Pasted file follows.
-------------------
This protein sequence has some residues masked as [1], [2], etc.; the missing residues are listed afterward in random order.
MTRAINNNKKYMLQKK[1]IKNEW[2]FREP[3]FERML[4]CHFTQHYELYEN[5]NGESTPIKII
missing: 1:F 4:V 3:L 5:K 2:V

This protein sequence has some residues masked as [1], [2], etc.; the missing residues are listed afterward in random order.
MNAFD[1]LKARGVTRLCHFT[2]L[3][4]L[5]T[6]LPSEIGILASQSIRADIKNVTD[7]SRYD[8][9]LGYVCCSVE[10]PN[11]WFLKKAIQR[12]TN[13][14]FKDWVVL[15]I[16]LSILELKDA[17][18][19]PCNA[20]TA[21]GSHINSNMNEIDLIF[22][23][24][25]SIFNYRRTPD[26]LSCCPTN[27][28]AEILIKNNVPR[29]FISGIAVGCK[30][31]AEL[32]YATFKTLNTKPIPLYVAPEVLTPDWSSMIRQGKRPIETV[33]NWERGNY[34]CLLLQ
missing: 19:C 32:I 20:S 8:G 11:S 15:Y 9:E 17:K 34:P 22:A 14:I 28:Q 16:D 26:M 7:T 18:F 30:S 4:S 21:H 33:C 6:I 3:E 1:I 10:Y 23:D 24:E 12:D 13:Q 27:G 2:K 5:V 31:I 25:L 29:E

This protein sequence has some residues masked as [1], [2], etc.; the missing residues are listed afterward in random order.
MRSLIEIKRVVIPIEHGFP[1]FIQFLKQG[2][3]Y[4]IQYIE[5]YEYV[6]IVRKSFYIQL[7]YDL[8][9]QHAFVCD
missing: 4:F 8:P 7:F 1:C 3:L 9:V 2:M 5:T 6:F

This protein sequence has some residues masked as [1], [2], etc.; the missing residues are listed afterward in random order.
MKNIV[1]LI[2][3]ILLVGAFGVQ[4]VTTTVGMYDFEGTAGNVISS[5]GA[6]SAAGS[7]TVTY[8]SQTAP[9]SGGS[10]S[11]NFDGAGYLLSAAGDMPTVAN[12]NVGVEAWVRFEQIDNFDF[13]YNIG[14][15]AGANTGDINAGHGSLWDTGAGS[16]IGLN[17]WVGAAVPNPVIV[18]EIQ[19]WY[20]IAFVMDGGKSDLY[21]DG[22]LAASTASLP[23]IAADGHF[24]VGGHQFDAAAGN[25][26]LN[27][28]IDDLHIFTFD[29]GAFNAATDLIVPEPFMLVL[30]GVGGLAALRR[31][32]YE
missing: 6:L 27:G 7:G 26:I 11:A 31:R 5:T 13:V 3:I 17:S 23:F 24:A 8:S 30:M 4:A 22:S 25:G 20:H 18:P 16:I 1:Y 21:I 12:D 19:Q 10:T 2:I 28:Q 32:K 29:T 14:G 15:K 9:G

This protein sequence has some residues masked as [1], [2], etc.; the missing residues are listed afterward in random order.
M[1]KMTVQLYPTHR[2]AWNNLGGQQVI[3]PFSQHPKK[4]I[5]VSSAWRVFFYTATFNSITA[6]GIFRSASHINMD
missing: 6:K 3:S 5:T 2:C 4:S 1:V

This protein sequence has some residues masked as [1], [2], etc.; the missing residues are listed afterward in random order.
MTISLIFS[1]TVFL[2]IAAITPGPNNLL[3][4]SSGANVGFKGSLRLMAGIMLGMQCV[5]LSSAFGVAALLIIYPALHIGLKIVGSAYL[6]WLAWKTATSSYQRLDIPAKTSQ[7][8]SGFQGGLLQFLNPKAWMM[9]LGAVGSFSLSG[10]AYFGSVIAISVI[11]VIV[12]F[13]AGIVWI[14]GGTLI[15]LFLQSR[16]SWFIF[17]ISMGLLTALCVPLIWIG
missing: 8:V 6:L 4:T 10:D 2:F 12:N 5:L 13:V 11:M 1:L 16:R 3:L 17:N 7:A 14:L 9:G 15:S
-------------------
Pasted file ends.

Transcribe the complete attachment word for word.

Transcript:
This protein sequence has some residues masked as [1], [2], etc.; the missing residues are listed afterward in random order.
MTRAINNNKKYMLQKK[1]IKNEW[2]FREP[3]FERML[4]CHFTQHYELYEN[5]NGESTPIKII
missing: 1:F 4:V 3:L 5:K 2:V

This protein sequence has some residues masked as [1], [2], etc.; the missing residues are listed afterward in random order.
MNAFD[1]LKARGVTRLCHFT[2]L[3][4]L[5]T[6]LPSEIGILASQSIRADIKNVTD[7]SRYD[8][9]LGYVCCSVE[10]PN[11]WFLKKAIQR[12]TN[13][14]FKDWVVL[15]I[16]LSILELKDA[17][18][19]PCNA[20]TA[21]GSHINSNMNEIDLIF[22][23][24][25]SIFNYRRTPD[26]LSCCPTN[27][28]AEILIKNNVPR[29]FISGIAVGCK[30][31]AEL[32]YATFKTLNTKPIPLYVAPEVLTPDWSSMIRQGKRPIETV[33]NWERGNY[34]CLLLQ
missing: 19:C 32:I 20:S 8:G 11:S 15:Y 9:E 17:K 34:P 22:A 14:I 28:Q 16:D 26:M 7:T 18:F 30:S 4:S 21:H 33:C 6:I 3:E 1:I 10:Y 23:D 24:E 12:D 13:Q 27:G 2:K 5:V 31:I 25:L 29:E

This protein sequence has some residues masked as [1], [2], etc.; the missing residues are listed afterward in random order.
MRSLIEIKRVVIPIEHGFP[1]FIQFLKQG[2][3]Y[4]IQYIE[5]YEYV[6]IVRKSFYIQL[7]YDL[8][9]QHAFVCD
missing: 4:F 8:P 7:F 1:C 3:L 9:V 2:M 5:T 6:F

This protein sequence has some residues masked as [1], [2], etc.; the missing residues are listed afterward in random order.
MKNIV[1]LI[2][3]ILLVGAFGVQ[4]VTTTVGMYDFEGTAGNVISS[5]GA[6]SAAGS[7]TVTY[8]SQTAP[9]SGGS[10]S[11]NFDGAGYLLSAAGDMPTVAN[12]NVGVEAWVRFEQIDNFDF[13]YNIG[14][15]AGANTGDINAGHGSLWDTGAGS[16]IGLN[17]WVGAAVPNPVIV[18]EIQ[19]WY[20]IAFVMDGGKSDLY[21]DG[22]LAASTASLP[23]IAADGHF[24]VGGHQFDAAAGN[25][26]LN[27][28]IDDLHIFTFD[29]GAFNAATDLIVPEPFMLVL[30]GVGGLAALRR[31][32]YE
missing: 6:L 27:G 7:G 26:I 11:A 31:R 5:T 13:V 3:I 17:S 23:F 24:A 8:S 30:M 4:A 22:S 25:G 20:H 18:P 16:I 1:Y 21:I 12:D 19:Q 10:T 2:I 28:Q 32:K 29:T 14:G 15:K 9:G

This protein sequence has some residues masked as [1], [2], etc.; the missing residues are listed afterward in random order.
M[1]KMTVQLYPTHR[2]AWNNLGGQQVI[3]PFSQHPKK[4]I[5]VSSAWRVFFYTATFNSITA[6]GIFRSASHINMD
missing: 6:K 3:S 5:T 2:C 4:S 1:V

This protein sequence has some residues masked as [1], [2], etc.; the missing residues are listed afterward in random order.
MTISLIFS[1]TVFL[2]IAAITPGPNNLL[3][4]SSGANVGFKGSLRLMAGIMLGMQCV[5]LSSAFGVAALLIIYPALHIGLKIVGSAYL[6]WLAWKTATSSYQRLDIPAKTSQ[7][8]SGFQGGLLQFLNPKAWMM[9]LGAVGSFSLSG[10]AYFGSVIAISVI[11]VIV[12]F[13]AGIVWI[14]GGTLI[15]LFLQSR[16]SWFIF[17]ISMGLLTALCVPLIWIG
missing: 8:V 6:L 4:T 10:D 2:F 12:N 5:L 13:V 11:M 1:L 16:R 3:L 17:N 7:A 14:L 9:G 15:S